A short, but well-illuminated adventure.
Historically, we have seen some adventure games flirting with the survival horror genre. Lone Survivor, Home, and Cat Lady are just a few examples of how exploration and puzzle solving can blend well with a scary setting. Many adventure games are also well known for their charming art-style and charismatic characters – such as Day of the Tentacle or Broken Age. Although not perfect, Bulb Boy features all of those characteristics, and performs in an overall outstanding way.
The surrealist adventure of Bulb Boy starts after a short sequence in which you meet the members of the titular hero’s family. The boy, his grandpa, and his adorable mothdog are having a good time together – but then sleep time comes, and with it invades a myriad of nightmarish creatures. Alone and scared, Bulb Boy has to do what he must in order to find and rescue his beloved family.
Undoubtedly, Bulb Boy’s presentation is its superior aspect by a mile. The game’s narrative (including the dialogue) is told entirely without the use of words. You hear the gibberish from the characters, but only get a hint of what they mean with small illustrations shown in speech bubbles. To add to this charming design choice, everything – from the characters to the world you walk through – is drawn in a stylish 2D art style. The most obvious comparison would be with something from Tim Burton, as the characters are both creepy and cute at the same time.
The art style is a perfect match to the craziness of Bulb Boy’s world. Not only are there a good number of different creatures (each with unique and creative visuals), but even the more banal aspects of the game’s universe seems to follow a strange and bizarre inner logic. From time to time you get to play through memories from Bulb Boy’s past, and you see curious stuff like giant frogs, instant-growing plants, or mothdog – whose ears are actually little insect wings.
Those strange little details adds up when creating a compelling horror atmosphere – though you aren’t likely to be actually scared, nor you will you feel surprised by jump scare style moments. Still, there is an uneasy feeling that is perpetuated through the entire game. The color palette helps a lot in that regard, because most of the time the world is entirely green – as if illuminated by one of those old neon lamps. The game’s illumination also has an important role, as Bulb Boy’s house has all the sort of shadowy places; as you walk near them, things are lit by the boy’s luminous head.
Your adventure through this neon world takes place in a very standard point-and-click style. With the left analogue stick you control Bulb Boy’s movement, and with the A button you can interact with specific objects on the scenario. To make it more clear what you can and can’t interact with, a small arrow appears when you’re near something you can use. Similar to other point-and-click adventures, there’s also an inventory at your disposal – accessible with the R and L shoulder buttons.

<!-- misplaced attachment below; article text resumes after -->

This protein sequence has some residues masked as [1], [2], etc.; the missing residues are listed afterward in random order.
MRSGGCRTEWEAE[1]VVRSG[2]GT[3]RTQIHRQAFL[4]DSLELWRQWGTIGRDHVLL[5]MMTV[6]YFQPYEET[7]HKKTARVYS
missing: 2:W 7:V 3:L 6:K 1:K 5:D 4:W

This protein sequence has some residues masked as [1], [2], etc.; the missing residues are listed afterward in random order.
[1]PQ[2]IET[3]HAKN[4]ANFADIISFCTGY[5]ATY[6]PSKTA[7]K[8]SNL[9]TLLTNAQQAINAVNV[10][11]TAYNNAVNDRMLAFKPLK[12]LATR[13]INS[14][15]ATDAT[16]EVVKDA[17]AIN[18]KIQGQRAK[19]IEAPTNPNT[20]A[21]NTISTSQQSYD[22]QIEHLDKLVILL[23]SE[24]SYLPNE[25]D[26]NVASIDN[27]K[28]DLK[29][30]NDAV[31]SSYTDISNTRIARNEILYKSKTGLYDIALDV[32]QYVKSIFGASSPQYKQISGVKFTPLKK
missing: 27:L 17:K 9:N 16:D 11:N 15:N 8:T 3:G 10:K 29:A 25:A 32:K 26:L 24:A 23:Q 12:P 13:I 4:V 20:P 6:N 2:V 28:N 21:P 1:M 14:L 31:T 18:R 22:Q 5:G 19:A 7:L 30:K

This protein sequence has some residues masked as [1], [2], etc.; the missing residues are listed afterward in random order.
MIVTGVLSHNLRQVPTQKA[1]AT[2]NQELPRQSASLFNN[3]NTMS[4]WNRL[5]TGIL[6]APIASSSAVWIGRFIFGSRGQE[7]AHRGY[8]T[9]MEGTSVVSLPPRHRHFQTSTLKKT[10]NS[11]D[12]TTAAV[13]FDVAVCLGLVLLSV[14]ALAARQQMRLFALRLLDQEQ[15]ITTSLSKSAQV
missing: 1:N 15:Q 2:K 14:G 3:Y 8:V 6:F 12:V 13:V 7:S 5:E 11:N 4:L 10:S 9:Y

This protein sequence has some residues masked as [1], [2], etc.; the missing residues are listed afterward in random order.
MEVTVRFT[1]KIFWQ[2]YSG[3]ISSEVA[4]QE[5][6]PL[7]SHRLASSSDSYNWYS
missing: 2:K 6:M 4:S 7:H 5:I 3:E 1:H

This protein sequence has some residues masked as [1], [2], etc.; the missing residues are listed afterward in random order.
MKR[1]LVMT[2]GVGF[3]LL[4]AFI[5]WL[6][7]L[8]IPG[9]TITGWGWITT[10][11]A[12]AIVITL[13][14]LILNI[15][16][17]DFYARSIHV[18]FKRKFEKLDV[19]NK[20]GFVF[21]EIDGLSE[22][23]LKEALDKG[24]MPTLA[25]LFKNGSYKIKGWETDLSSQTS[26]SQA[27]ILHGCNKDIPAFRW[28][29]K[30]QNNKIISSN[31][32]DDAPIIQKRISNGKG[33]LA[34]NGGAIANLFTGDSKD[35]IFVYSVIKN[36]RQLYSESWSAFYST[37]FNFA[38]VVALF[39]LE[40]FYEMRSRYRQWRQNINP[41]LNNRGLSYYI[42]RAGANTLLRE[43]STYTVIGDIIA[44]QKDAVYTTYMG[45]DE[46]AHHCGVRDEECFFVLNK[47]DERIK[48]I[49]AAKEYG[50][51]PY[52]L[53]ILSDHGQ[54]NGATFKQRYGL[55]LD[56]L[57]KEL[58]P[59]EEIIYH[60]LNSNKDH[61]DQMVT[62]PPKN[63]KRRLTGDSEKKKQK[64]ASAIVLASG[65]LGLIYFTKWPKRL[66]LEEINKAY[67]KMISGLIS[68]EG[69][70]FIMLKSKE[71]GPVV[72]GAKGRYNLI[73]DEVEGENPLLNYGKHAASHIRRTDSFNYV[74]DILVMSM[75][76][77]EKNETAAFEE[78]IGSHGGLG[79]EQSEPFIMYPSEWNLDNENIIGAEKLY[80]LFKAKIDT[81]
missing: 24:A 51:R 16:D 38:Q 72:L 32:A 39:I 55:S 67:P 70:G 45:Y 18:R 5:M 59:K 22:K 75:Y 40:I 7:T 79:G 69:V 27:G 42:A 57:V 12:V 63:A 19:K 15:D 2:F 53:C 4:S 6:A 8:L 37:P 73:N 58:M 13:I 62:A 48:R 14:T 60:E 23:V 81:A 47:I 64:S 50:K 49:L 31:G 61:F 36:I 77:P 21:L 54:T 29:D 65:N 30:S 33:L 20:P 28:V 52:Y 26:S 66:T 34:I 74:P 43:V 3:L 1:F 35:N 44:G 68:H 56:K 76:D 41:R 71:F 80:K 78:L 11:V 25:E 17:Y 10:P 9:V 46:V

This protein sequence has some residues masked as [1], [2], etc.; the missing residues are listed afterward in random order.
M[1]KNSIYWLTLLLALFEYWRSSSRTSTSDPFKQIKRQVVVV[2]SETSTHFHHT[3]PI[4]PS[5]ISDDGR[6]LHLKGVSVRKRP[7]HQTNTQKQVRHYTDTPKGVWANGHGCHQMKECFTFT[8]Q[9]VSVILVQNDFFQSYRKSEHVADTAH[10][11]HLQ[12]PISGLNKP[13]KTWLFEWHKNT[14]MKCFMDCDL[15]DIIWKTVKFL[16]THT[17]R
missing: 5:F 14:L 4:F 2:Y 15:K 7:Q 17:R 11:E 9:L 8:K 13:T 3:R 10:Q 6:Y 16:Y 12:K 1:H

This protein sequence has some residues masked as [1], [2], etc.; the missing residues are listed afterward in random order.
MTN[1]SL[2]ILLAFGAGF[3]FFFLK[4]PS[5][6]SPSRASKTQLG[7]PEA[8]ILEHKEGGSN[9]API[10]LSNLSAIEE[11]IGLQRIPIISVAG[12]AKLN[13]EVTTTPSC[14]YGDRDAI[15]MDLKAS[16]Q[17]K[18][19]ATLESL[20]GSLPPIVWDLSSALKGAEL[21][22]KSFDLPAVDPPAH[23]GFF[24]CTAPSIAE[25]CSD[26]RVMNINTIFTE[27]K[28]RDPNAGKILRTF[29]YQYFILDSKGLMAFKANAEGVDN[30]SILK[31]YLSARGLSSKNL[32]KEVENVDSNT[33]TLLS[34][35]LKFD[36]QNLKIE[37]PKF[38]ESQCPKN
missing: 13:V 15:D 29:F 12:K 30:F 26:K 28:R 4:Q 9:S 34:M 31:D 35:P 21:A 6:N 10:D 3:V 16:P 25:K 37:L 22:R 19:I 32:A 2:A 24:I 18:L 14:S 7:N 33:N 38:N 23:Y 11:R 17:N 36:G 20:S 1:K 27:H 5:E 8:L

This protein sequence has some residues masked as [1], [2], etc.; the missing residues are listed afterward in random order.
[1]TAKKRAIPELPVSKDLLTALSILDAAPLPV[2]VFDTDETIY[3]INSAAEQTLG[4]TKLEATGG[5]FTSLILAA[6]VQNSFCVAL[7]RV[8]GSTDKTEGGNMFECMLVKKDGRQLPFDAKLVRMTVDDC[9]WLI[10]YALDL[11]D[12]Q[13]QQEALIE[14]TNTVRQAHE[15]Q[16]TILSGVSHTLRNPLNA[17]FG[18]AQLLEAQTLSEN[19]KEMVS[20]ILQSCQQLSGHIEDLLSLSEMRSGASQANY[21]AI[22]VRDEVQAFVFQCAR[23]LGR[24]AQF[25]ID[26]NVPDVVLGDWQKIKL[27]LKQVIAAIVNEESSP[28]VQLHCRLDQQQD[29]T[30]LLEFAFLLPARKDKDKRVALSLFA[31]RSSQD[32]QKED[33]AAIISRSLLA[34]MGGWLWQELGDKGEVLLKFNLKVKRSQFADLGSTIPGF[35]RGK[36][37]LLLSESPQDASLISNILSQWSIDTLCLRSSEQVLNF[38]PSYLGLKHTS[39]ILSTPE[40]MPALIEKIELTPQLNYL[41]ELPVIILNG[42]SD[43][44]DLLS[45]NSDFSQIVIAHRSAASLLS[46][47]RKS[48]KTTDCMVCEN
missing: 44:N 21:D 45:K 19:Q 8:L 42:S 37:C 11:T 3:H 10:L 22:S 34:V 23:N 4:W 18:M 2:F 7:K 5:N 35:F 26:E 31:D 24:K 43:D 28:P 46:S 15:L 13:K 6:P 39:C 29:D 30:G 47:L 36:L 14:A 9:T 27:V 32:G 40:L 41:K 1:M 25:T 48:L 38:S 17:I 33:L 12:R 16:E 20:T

I must note that there is some unresponsiveness here and there due to the game prioritizing animations over your actions, and as such you may find yourself having to watch little animations repeatedly before being able to do exactly what you want. I would say that the game could also benefit with the use of the touchscreen feature, which makes even more sense if you consider it was released on mobile devices too.
Generally speaking, Bulb Boy is an easy game – and most puzzles consist of simply finding and using items to overcome your enemies. There are a few sequences that demand the player to react fast in order to avoid environmental hazards (poor Bulb Boy died a lot on some of those), but the game is very generous when it comes to checkpoints and is constantly saving your progress. The few times I found myself really stuck on puzzles ended up being because I hadn’t found a well-hidden item. Even in these moments the game in generous however, and there’s always a help option on the pause menu. Instead of simply solving the puzzle for you, the help menu in Bulb Boy gives you a visual hint – refraining somewhat from robbing you of that eureka moment.
The lower difficulty level of Bulb Boy also comes from the fact that it is entirely composed of self-contained puzzles. Each area works as a separated level, so every item you find must be used on that very area. Consequently, you don’t find the more long and elaborated puzzles that are so common in adventure games.
What Bulb Boy lacks in challenge, it compensates in creativity. The fact that you control a little boy with a bulb head opens up to inventive ways to explore the world and resolve the puzzles. In particular, I was impressed with the ability to detach Bulb Boy’s head – which can then be used to possess different stuff and get the job done. In almost every level you will find a way to use this ‘superpower’ to travel, swim, crawl, roll, or do some other funny things.
As enjoyable as Bulb Boy’s adventure may be, it is important to know that it is a very short game. The full campaign only lasts up to three hours if you’re really thoughtful on your exploration; and while there is an option to revisit any previous level on the game’s completion, there isn’t much appeal in redoing the puzzles after you know their solution. That said, if you’re looking for a short and enjoyable experience then Bulb Boy may be exactly what you need.